Hammersmith and Fulham














Kensington and Chelsea














Richmond upon Thames






Tower Hamlets


Waltham Forest




Westminster, City of




Data as at 19 February 2007. 2006 data are not yet available.
Health Protection Agency enhanced tuberculosis surveillance.

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Turnaround Programme

Norman Lamb: To ask the Secretary of State for Health pursuant to the answer to the hon. Member for Northavon of 15 January 2007, Official Report, column 930W, on the turnaround programme, how many strategic health authority turnaround directors have been appointed since February 2006. [121857]

Andy Burnham: 11 turnaround directors were appointed in February 2006 to work with the strategic health authorities.

University Hospital of North Staffordshire NHS Trust: Finance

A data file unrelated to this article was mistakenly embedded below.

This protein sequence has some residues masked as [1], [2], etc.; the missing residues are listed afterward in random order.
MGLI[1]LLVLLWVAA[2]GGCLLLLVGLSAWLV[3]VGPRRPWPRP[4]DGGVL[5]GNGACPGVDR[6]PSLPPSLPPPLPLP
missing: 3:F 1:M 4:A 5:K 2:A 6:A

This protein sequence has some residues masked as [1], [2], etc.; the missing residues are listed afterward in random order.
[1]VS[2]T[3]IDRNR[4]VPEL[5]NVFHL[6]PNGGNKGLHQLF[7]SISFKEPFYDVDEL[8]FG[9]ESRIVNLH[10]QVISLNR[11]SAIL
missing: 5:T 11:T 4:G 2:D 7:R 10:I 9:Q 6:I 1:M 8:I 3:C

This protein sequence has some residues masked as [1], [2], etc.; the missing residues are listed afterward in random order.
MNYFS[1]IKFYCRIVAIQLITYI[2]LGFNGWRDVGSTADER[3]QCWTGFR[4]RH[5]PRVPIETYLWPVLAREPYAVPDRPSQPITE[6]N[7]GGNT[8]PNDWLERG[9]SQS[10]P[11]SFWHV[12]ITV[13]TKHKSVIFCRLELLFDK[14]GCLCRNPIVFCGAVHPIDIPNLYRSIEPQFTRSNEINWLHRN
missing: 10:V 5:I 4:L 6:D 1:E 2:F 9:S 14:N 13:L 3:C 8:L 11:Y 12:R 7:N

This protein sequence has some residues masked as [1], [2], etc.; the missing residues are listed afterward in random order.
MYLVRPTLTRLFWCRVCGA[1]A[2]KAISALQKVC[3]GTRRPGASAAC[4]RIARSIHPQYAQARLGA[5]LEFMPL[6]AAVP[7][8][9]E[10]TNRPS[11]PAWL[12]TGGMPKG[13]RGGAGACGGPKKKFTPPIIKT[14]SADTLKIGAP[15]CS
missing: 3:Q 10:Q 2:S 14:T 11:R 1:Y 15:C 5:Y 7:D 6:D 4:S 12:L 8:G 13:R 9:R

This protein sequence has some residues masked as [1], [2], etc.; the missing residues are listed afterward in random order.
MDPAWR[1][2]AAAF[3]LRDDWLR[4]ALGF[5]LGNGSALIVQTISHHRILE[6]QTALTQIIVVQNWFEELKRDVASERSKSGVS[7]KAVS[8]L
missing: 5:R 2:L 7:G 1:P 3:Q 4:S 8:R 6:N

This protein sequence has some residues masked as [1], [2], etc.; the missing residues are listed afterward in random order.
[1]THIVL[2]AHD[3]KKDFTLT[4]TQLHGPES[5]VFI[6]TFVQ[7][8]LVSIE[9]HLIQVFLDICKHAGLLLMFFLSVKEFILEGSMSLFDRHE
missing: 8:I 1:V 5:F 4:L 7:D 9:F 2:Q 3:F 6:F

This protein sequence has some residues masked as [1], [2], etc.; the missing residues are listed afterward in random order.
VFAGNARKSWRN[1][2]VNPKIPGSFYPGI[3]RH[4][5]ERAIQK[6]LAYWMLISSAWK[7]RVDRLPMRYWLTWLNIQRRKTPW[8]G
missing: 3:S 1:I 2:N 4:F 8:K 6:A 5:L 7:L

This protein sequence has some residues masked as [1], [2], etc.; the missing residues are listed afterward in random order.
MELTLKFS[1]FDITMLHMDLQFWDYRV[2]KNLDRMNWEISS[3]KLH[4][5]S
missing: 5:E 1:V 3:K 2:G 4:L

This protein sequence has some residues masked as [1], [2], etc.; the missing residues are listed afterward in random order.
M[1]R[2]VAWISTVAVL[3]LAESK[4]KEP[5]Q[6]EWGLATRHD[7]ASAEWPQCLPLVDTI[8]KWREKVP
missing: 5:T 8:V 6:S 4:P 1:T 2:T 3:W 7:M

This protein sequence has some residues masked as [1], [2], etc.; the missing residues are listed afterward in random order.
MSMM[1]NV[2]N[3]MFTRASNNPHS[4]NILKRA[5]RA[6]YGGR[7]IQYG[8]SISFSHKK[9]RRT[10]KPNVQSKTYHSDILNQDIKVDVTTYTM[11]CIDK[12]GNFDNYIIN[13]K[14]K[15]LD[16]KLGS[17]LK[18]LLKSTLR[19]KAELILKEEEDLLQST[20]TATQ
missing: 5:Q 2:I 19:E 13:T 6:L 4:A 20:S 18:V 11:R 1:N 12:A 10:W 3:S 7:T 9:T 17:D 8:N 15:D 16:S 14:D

Mr. Lansley: To ask the Secretary of State for Health whether Exceptional Income (SHA Bank Support), as stated in appendix C of the University Hospital of North Staffordshire NHS Trust’s Financial Performance Report for the month ending 30 November 2006, is in-year financial support; and if she will make a statement. [118144]

Caroline Flint: The three strategic health authorities (SHAs) that merged to form the NHS West Midlands SHA created a reserve from contributions made by primary care trusts in their areas. This reserve was allowed to be used to offset costs associated with major service restructuring and increased activity on patient care by local trusts, including the University Hospital of North Staffordshire national health service trust. These arrangements are in line with the Department’s operating framework for the NHS in 2006-07.


Mr. Lansley: To ask the Secretary of State for Health whether her Department maintains a three-month stock of routine use vaccines. [123133]

Caroline Flint: The Department aims to maintain a three-month stock of vaccines for the routine childhood immunisation programme.